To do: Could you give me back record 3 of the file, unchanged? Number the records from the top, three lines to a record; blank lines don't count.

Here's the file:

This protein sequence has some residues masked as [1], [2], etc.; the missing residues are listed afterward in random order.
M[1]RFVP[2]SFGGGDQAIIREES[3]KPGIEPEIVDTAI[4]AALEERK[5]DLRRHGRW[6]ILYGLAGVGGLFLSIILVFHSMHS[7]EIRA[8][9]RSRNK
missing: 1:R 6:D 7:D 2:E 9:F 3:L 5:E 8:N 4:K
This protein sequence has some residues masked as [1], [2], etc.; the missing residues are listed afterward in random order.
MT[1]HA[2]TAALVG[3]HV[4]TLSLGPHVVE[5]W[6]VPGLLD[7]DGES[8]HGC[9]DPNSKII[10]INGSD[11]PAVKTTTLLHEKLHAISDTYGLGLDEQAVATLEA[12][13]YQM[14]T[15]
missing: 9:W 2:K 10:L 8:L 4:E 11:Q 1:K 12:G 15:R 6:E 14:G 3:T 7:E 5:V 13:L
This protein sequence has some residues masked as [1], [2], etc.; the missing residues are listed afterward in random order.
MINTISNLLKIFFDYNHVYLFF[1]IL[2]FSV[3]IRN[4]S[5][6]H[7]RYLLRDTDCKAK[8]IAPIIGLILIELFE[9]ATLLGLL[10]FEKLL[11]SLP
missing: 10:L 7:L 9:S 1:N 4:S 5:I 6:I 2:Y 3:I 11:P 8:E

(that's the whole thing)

This protein sequence has some residues masked as [1], [2], etc.; the missing residues are listed afterward in random order.
MINTISNLLKIFFDYNHVYLFF[1]IL[2]FSV[3]IRN[4]S[5][6]H[7]RYLLRDTDCKAK[8]IAPIIGLILIELFE[9]ATLLGLL[10]FEKLL[11]SLP
missing: 10:L 7:L 9:S 1:N 4:S 5:I 6:I 2:Y 3:I 11:P 8:E